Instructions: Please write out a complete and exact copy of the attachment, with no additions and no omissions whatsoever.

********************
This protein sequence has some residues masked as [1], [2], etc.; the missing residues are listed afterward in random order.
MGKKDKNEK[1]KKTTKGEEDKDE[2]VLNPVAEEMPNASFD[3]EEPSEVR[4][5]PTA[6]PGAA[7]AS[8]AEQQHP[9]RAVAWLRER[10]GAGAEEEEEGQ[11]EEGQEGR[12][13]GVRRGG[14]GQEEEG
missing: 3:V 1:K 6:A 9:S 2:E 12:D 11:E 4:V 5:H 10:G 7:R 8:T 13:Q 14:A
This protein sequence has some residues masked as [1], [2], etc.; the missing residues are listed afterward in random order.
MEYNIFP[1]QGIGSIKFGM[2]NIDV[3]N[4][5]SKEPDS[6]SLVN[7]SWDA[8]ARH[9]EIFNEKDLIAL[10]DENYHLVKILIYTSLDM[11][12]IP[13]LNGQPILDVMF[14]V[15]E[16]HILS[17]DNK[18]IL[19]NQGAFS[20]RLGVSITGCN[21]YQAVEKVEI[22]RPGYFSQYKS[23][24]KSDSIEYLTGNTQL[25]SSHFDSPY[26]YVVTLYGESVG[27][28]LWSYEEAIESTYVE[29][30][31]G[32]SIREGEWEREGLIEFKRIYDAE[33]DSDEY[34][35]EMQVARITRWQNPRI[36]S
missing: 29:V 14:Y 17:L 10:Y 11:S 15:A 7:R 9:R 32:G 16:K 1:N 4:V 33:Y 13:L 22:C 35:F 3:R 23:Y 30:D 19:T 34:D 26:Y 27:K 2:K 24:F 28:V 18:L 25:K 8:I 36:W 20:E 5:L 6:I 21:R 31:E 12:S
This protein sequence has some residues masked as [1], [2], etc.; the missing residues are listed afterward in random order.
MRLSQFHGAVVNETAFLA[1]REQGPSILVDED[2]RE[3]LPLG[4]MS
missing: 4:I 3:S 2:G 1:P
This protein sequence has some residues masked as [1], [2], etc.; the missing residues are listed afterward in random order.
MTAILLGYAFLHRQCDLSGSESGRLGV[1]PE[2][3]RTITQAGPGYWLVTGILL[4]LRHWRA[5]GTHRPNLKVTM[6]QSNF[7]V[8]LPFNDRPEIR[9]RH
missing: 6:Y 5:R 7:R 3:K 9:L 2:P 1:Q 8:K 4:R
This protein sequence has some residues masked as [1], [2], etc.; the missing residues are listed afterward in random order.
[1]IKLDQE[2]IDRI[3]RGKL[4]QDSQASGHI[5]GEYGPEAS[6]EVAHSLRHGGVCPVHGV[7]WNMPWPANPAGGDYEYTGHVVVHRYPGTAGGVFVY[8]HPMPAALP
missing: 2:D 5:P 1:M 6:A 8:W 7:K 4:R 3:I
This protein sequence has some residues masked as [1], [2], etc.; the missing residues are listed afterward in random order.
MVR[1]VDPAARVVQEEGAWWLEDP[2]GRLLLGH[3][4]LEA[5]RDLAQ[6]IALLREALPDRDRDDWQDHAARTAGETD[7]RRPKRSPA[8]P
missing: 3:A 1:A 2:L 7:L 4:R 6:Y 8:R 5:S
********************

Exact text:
This protein sequence has some residues masked as [1], [2], etc.; the missing residues are listed afterward in random order.
MGKKDKNEK[1]KKTTKGEEDKDE[2]VLNPVAEEMPNASFD[3]EEPSEVR[4][5]PTA[6]PGAA[7]AS[8]AEQQHP[9]RAVAWLRER[10]GAGAEEEEEGQ[11]EEGQEGR[12][13]GVRRGG[14]GQEEEG
missing: 3:V 1:K 6:A 9:S 2:E 12:D 11:E 4:V 5:H 10:G 7:R 8:T 13:Q 14:A
This protein sequence has some residues masked as [1], [2], etc.; the missing residues are listed afterward in random order.
MEYNIFP[1]QGIGSIKFGM[2]NIDV[3]N[4][5]SKEPDS[6]SLVN[7]SWDA[8]ARH[9]EIFNEKDLIAL[10]DENYHLVKILIYTSLDM[11][12]IP[13]LNGQPILDVMF[14]V[15]E[16]HILS[17]DNK[18]IL[19]NQGAFS[20]RLGVSITGCN[21]YQAVEKVEI[22]RPGYFSQYKS[23][24]KSDSIEYLTGNTQL[25]SSHFDSPY[26]YVVTLYGESVG[27][28]LWSYEEAIESTYVE[29][30][31]G[32]SIREGEWEREGLIEFKRIYDAE[33]DSDEY[34][35]EMQVARITRWQNPRI[36]S
missing: 29:V 14:Y 17:L 10:Y 11:S 15:A 7:R 9:R 32:G 16:K 1:N 4:V 33:Y 13:L 22:C 35:F 3:R 23:Y 30:D 19:T 34:D 26:Y 27:K 2:K 24:F 28:V 18:L 25:K 8:I 36:W 20:E 5:L 6:I 21:R 31:E 12:S
This protein sequence has some residues masked as [1], [2], etc.; the missing residues are listed afterward in random order.
MRLSQFHGAVVNETAFLA[1]REQGPSILVDED[2]RE[3]LPLG[4]MS
missing: 4:I 3:S 2:G 1:P
This protein sequence has some residues masked as [1], [2], etc.; the missing residues are listed afterward in random order.
MTAILLGYAFLHRQCDLSGSESGRLGV[1]PE[2][3]RTITQAGPGYWLVTGILL[4]LRHWRA[5]GTHRPNLKVTM[6]QSNF[7]V[8]LPFNDRPEIR[9]RH
missing: 6:Y 5:R 7:R 3:K 9:L 2:P 1:Q 8:K 4:R
This protein sequence has some residues masked as [1], [2], etc.; the missing residues are listed afterward in random order.
[1]IKLDQE[2]IDRI[3]RGKL[4]QDSQASGHI[5]GEYGPEAS[6]EVAHSLRHGGVCPVHGV[7]WNMPWPANPAGGDYEYTGHVVVHRYPGTAGGVFVY[8]HPMPAALP
missing: 2:D 5:P 1:M 6:A 8:W 7:K 4:R 3:I
This protein sequence has some residues masked as [1], [2], etc.; the missing residues are listed afterward in random order.
MVR[1]VDPAARVVQEEGAWWLEDP[2]GRLLLGH[3][4]LEA[5]RDLAQ[6]IALLREALPDRDRDDWQDHAARTAGETD[7]RRPKRSPA[8]P
missing: 3:A 1:A 2:L 7:L 4:R 6:Y 8:R 5:S